Coryphantha sulcata

(Nipple Cactus)


Coryphantha sulcata, Goodwater Trail, Lake Georgetown, Williamson Co. 1791


Coryphantha sulcata, Goodwater Trail, Lake Georgetown, Williamson Co. 1786

Scientific Name Coryphanta sulcata USDA PLANTS Symbol COSU7
Common Name Nipple Cactus, Finger Cactus, Pinapple Cactus ITIS Taxonomic Serial No. 19839
Family Cactaceae (Cactus) Wildflower Center Ref. Click Here
Description Habitat: Sandy to gravelly or clayey soils in grasslands and shrublands.
Plant: Low-growing, branching cactus; stems 3 to 5 inches long (or tall) and about as wide, tightly clustered and partially buried; blue-green tubercles are conical and 1/3 to 3/4 inch tall inch with a fine longitudinal groove extending downward from areole.
Spines: Areoles at apex of tubercles have 8 to 15 radial spines and 1 to 3 central spines all from 3/8 to 2/3-inch long; radial spines yellowish or pinkish, later gray to nearly white with dark reddish brown or black tips, central spines often streaked or speckled with black on one side.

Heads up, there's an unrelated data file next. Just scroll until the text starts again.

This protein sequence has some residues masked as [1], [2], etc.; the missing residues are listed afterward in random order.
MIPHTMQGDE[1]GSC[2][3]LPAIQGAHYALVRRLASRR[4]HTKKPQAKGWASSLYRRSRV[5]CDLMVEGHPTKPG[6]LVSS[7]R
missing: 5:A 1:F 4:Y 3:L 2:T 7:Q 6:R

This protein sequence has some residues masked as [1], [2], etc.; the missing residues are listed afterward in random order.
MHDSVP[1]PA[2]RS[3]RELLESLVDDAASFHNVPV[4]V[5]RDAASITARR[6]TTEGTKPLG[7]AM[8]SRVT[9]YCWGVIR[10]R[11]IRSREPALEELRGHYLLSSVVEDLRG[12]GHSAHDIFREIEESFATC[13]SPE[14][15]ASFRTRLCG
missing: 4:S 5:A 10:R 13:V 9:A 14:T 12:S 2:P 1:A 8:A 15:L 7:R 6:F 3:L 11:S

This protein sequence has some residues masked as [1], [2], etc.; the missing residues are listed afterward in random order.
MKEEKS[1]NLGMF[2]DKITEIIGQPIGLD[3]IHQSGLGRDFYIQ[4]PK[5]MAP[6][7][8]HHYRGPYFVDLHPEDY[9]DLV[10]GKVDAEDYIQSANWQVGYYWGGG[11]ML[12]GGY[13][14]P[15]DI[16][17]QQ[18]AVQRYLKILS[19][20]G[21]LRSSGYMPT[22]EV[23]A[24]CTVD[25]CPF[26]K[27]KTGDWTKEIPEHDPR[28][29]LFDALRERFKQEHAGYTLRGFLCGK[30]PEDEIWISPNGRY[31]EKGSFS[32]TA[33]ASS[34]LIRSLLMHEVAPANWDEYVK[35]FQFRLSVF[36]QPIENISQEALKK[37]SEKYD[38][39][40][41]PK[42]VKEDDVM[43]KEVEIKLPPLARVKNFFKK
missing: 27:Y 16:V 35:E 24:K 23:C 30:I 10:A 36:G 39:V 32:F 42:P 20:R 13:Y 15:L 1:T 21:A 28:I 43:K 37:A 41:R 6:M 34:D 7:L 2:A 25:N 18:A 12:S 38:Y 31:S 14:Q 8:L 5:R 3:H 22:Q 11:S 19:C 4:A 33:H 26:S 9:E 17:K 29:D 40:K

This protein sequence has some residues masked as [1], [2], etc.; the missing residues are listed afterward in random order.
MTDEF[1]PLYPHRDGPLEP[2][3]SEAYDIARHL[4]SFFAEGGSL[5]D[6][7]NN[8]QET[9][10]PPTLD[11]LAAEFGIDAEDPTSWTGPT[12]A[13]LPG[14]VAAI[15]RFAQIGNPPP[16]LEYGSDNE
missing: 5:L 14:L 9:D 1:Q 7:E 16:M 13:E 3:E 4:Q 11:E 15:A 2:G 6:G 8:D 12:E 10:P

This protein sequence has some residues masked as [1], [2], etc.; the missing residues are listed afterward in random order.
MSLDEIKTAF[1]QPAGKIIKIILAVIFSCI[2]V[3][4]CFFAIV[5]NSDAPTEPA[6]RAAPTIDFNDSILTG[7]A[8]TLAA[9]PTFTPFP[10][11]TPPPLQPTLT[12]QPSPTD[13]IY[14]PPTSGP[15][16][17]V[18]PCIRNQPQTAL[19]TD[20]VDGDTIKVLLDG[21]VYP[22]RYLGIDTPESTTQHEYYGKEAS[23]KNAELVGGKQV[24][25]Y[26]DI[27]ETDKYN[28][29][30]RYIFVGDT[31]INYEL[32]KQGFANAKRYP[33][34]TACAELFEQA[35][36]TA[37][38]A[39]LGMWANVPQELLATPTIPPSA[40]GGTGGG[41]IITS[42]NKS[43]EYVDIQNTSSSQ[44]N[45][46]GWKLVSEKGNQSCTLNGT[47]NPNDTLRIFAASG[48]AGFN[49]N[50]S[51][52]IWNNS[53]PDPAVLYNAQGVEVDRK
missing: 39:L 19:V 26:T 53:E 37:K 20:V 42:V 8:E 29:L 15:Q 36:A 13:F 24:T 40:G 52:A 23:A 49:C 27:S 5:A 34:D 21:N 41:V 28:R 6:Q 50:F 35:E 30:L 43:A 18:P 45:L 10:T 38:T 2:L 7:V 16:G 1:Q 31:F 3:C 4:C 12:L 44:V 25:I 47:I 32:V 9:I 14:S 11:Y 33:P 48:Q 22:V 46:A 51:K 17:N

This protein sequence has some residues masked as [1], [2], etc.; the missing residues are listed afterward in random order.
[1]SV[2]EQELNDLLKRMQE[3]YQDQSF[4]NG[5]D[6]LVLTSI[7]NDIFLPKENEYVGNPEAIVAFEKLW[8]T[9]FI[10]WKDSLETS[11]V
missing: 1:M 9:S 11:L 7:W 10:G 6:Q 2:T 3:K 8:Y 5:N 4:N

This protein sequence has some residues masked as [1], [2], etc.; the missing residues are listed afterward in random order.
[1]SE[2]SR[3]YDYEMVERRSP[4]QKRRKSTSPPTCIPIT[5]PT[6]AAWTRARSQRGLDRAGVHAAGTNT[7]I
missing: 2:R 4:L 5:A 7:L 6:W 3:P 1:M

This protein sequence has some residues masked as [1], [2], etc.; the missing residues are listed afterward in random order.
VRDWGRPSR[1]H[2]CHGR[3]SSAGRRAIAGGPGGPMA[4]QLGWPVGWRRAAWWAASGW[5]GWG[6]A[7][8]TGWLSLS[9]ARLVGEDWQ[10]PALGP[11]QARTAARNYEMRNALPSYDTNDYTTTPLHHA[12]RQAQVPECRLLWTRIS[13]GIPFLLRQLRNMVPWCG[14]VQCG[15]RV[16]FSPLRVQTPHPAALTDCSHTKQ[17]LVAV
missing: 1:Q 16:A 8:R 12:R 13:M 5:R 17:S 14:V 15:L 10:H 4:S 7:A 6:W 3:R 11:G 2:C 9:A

Inflorescence: One to several showy flowers atop plant, 2 to 3 inches across; tepals are pointed and mostly yellow and bright red near base; fillaments are rose–red above midpoint and strongly curved inward and paler below midpoint; anthers are pale yellow; 7 to 10 whitish or greenish-yellow stigma lobes.
Bloom Period: April and May.
References: "Manual of the Vascular Plants of Texas" by Correll and Johnston, "Wildflowers of the Texas Hill Country" by Marshall Enquist, Flora of North America and Vascular Plants of Williamson County by A.C. Gibson
BONAP Distribution Map

Map Color Key
Texas Status:

Banner photo of Castilleja indivisa and Lupinus ssp. taken along FM 1323 north of Johnson City, Blanco County

© Tom Lebsack 2024